I'm sure glad I don't have to write about brand-new trucks because there really isn't a heck of lot more a guy can do to a new truck than hang an air-freshener from the mirror and then call it a day. Of course, if I had to write about a truck that is only a couple of years old, I guess I could talk about my '05 GMC Sierra. After the incredible gas mileage and impressive acceleration that the Jimmy's little 5.3 Flex-Fuel L59 V-8 provides, the next thing that comes to mind about the truck is the cheap, fuzzy gray cloth on the seats that General Motors tries pass off as upholstery. Not to insult Kmart, but the crummy material reminds of me of the store's cheap work socks. My first experience with the inherent lack of durability engineered into the cheap gray cloth happened only one week after I drove the truck off the dealer's lot and discovered that anything transported on the seats other than a human biped would wear off a spot that resembled a dog with a bad case of mange on its butt.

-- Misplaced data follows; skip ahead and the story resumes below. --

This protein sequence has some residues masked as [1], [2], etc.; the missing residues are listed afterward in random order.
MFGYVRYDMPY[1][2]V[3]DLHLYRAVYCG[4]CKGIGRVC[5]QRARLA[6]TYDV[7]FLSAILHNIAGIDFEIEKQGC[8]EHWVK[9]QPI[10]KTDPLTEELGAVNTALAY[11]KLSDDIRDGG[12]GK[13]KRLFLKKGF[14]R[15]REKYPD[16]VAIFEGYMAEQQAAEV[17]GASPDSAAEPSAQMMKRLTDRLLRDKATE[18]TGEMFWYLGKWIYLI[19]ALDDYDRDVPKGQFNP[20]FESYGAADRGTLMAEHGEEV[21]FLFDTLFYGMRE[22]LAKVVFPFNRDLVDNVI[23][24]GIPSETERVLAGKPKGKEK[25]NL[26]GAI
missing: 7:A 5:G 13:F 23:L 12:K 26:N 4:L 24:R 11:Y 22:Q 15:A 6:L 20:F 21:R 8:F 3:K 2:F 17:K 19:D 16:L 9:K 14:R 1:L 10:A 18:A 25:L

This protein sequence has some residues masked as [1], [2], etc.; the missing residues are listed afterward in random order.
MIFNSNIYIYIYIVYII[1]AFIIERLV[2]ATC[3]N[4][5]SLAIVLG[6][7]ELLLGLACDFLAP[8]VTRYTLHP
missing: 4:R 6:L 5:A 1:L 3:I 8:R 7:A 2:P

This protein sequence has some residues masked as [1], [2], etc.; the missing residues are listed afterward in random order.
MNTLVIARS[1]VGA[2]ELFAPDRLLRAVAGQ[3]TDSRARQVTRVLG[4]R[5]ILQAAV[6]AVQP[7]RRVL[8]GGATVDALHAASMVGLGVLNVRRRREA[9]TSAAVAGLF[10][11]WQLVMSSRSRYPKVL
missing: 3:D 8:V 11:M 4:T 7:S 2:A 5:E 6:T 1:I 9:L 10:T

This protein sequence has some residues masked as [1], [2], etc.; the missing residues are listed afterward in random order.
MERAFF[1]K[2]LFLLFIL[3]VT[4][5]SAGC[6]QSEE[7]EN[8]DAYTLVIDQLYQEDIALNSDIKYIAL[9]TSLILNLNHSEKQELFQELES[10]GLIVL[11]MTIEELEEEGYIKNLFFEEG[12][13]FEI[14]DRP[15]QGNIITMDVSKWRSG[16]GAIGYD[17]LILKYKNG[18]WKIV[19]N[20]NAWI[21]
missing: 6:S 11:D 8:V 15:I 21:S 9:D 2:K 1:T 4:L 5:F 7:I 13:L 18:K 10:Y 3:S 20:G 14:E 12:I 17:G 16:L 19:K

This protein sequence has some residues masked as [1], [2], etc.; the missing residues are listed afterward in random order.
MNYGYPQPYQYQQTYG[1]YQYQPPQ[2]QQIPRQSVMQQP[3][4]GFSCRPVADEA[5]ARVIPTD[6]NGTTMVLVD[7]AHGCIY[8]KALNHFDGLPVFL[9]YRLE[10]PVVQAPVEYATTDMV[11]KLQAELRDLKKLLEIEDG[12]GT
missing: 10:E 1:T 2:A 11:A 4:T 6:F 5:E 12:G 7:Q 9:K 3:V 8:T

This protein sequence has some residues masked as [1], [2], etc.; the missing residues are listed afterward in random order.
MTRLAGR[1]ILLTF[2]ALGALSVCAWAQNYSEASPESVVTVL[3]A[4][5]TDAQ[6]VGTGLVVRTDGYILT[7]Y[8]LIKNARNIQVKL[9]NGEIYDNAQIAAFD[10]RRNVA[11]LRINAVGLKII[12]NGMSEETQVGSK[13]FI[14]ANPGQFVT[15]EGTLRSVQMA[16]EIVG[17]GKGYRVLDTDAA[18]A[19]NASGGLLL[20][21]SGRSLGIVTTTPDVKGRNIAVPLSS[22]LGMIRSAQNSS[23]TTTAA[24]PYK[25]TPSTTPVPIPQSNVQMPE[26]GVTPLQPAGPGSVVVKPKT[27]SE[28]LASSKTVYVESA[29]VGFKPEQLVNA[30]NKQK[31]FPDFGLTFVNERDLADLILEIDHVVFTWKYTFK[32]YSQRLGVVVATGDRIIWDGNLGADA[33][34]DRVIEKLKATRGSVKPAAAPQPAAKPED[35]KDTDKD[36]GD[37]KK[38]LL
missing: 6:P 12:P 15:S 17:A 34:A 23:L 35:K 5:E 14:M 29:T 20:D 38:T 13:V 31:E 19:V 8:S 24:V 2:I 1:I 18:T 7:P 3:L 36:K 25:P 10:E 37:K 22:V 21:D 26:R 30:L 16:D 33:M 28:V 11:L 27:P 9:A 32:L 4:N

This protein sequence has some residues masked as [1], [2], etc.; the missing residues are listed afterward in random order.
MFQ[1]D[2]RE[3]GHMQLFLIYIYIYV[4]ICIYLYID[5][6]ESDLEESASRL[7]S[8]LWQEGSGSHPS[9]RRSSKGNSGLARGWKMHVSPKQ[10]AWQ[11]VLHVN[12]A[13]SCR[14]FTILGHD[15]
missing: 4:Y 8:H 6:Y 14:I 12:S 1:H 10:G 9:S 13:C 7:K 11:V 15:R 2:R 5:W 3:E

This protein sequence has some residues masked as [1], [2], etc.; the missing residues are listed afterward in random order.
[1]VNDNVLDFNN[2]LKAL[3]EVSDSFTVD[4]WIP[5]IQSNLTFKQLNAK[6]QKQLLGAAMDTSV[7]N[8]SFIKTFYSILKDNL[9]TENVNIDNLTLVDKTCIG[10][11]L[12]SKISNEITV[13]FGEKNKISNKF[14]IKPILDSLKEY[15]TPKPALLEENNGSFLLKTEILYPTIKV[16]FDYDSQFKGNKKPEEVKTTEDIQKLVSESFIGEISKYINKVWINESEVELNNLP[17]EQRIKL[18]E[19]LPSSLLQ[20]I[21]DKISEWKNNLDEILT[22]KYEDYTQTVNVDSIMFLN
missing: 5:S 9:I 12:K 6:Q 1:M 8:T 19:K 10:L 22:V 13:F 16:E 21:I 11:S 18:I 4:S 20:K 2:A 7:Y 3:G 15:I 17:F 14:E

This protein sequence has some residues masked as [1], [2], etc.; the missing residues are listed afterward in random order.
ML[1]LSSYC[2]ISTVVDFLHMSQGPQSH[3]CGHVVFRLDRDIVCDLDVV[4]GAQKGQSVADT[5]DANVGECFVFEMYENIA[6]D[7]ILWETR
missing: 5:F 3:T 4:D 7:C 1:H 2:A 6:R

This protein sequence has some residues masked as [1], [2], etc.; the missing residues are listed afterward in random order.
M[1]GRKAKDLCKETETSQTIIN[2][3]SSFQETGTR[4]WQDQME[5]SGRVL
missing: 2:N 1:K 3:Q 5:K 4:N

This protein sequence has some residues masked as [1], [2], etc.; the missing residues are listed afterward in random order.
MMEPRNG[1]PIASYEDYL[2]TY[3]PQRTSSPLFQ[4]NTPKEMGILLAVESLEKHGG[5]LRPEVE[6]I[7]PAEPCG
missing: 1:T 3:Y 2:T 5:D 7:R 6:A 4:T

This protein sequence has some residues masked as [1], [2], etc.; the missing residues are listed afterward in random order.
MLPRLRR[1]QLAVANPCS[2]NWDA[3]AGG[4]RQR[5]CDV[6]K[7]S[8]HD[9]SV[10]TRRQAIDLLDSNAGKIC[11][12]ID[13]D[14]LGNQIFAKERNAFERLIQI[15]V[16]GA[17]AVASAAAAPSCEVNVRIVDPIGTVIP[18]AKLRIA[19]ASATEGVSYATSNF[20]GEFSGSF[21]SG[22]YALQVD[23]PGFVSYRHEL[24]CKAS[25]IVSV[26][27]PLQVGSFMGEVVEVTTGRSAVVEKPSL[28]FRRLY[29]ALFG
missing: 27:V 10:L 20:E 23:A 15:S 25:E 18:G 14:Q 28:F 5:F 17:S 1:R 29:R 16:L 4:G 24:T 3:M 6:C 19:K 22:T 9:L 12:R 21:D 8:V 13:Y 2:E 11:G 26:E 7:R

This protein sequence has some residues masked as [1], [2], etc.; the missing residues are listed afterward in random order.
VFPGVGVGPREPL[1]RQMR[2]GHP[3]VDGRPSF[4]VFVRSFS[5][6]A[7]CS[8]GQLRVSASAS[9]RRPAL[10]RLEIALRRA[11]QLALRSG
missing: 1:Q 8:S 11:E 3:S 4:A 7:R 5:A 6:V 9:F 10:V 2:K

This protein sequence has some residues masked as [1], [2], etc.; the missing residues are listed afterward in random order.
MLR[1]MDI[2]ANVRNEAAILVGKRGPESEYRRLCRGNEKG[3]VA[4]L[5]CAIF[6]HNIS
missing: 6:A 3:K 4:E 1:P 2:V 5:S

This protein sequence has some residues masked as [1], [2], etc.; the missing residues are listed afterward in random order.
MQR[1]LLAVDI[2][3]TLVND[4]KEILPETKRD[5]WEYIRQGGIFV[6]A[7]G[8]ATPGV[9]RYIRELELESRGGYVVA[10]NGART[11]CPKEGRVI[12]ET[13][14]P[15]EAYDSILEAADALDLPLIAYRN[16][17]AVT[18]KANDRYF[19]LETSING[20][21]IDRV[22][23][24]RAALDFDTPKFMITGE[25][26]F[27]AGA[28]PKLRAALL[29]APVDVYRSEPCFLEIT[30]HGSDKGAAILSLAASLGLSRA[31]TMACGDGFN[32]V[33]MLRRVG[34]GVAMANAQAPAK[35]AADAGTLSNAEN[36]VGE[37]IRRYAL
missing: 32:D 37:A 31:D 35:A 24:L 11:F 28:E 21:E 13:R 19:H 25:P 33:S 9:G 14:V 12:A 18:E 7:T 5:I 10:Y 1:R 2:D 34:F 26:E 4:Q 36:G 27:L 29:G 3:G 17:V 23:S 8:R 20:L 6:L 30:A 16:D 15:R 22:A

With this in mind, I thought back to the '58 Chevy Big-Window my dad bought new in late 1957 and remembered that by '64 he had to have the seat reupholstered with a rose-pink metallic Naugahyde he had picked out. Reminiscing even further reminded me that the old man used to go through terry-cloth seat covers on the '58 like they were going out of style. The expression that "they don't build them like they used to" comes to mind, but not for the reasons one might think. Concentrating on what all this means, I realized that the odds of my dad's '58 still being on the road after 50 years of service are pretty good. Sure the rose-pink Naugahyde might be a little worse for the wear, but that would be easy enough to fix. If I had to bet on my '05 GMC being around half a century later, in 2055, and that some guy was going to be able to restore the interior, I would wager the odds are zilch. Not that I'm "Victor the Predictor," but I can't imagine there will be custom upholstery shops around in 2055 that will be able to replicate an early 21st-century truck interior.